Full figures are made at about fr ft.
Three-quarters figures are made at about 7 ft. Medium busts " " " " 4 ft.
Large size busts " " " ft.
If you have one of the small fixed focus Kodaks and are using it with a portrait attachment, the Kodak should always be set at exactly ft. from subject ; otherwise, it will be out of focus.
If you are using a No. 3, No. 3A or No. 4 Folding Pocket Kodak, No. 4A Folding Kodak or Cartridge Kodak, with the Portrait attachment, the directions furnished will enable you to place the Kodak at any distance desired away from the subject and obtain a portrait of any size you choose.
In portraiture, always use the largest diaphragm there is in the lens in order to diffuse the background and to gain speed in the exposure. With those Kodaks which have rapid rectilinear lenses and shutters with stop openings numbered on the U. S. System, use stop No. 4. With the other Kodaks use the largest stop.
In the following pages are given diagrams showing the position in which to place the subject with reference to the light, together with the proper location of camera and reflectors. A careful study of these diagrams and of the portraits accompanying them will be of the utmost advantage in home portraiture work.
With the subjea placed in the position desired it will be seen that the light on the window side of the face is much stronger than on the shadow side. The contrast must be lessened by the aid of one or more reflectors, marked "R" in the diagrams. White towels will answer the purpose well. In your first experimenting, move this reflector close to and then away from the face, noticing the absolute control it gives you over the strength of the shadows. In the " line " lighting and the " three-quarters " view it may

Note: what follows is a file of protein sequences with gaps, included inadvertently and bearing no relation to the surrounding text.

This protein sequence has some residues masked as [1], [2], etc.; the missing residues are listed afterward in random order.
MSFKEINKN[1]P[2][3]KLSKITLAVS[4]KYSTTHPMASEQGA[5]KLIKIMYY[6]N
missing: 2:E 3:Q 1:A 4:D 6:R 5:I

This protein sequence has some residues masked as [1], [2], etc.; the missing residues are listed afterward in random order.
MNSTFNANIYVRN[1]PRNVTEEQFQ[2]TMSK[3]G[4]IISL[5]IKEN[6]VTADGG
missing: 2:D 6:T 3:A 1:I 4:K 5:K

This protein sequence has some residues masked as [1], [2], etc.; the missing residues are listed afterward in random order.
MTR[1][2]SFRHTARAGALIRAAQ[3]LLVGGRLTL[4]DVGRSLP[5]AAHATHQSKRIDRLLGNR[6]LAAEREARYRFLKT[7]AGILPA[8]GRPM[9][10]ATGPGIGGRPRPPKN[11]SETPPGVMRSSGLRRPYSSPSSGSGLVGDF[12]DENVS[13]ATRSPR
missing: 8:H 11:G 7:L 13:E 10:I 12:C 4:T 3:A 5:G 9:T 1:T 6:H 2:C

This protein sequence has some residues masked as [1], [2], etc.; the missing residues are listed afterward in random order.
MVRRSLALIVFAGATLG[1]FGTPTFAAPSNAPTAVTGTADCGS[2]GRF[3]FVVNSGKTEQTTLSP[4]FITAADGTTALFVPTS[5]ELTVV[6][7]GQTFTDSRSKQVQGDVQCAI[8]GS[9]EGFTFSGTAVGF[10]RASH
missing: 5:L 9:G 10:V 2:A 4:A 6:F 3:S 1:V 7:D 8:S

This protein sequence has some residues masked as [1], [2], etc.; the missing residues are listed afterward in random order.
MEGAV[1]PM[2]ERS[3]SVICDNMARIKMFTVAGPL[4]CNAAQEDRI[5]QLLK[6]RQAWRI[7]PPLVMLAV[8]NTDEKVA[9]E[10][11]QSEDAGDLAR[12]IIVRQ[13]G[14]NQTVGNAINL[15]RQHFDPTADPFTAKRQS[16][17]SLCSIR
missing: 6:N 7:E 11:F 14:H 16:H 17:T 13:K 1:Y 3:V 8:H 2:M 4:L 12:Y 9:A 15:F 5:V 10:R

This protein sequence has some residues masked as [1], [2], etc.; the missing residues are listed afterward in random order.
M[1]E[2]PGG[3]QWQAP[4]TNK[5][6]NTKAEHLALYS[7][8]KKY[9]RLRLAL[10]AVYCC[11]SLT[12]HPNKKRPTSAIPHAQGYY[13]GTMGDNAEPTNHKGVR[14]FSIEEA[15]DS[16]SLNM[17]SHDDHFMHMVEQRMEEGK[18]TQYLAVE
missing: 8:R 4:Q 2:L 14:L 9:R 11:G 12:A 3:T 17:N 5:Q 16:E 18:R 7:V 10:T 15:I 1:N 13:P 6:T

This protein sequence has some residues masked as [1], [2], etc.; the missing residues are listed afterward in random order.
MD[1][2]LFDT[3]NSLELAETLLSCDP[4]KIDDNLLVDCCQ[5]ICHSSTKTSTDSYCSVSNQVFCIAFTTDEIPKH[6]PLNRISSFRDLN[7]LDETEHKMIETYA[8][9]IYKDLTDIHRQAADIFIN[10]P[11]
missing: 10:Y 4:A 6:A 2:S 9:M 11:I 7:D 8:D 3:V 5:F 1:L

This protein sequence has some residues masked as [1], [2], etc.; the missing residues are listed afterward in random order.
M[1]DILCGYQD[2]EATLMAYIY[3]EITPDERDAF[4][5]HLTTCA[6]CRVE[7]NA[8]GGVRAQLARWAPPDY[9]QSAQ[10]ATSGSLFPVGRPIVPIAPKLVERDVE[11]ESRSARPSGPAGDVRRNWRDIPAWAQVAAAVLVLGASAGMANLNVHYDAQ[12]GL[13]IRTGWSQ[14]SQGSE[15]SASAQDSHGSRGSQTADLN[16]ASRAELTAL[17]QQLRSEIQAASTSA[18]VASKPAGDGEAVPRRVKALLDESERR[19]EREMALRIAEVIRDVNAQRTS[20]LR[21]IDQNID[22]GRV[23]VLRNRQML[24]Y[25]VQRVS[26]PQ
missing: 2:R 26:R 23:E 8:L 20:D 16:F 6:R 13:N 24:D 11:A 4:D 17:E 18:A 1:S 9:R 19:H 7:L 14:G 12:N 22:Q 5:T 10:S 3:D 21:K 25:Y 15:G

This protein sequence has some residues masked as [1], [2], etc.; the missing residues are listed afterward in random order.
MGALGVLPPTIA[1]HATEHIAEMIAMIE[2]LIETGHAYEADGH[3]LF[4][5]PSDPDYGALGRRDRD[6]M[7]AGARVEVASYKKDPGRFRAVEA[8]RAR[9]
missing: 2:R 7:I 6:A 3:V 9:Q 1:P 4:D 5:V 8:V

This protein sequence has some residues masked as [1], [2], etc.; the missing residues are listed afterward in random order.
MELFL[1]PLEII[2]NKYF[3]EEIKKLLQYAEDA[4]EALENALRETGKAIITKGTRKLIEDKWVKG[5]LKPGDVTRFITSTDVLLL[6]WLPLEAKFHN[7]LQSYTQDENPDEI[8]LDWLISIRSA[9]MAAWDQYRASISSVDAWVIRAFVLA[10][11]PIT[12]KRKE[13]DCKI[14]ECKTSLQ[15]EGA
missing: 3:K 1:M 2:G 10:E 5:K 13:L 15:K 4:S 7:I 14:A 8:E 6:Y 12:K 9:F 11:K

be necessary to insert a dark cloth somewhat between the face and the window so as to reduce the strength of light on the front of the face. This should be done only after the reflectors arc in place and it is seen that the contrast is still too great. The reflectors and screens may be held in place by assistants. Look at the illustrations and see what a great number of different lightings may be obtained. Illustration No. 5 shows the subject against the casing, and Nos. 3 and 4 almost against the window glass. It is seen therefore that there need be no fear of having the subject close to the window. With children it is advisable to raise the lower part of the sash and place them against the side of the window farthest from the Kodak. Keep the direct light from the sky from shining into the lens. Never allow the lower edge of the reflector to drop lower than the lower part of the face ; otherwise, the reflected light coming up from below will " flatten " the cheek on the shady side. Also keep the reflector well forward.
See that the position of the subject is natural and characteristic. Forced positions should be avoided. Vary slightly the positions of head and body.
When working with Cartridge Kodaks for busts, the Kodak cannot be aimed by looking in the finder but must be "sighted." The question of height can be easily determined by standing back a few feet so as to view both camera and sitter. To center the image stand behind the camera and sight over the top. A pencil laid over the top of the Kodak should point at the eyes.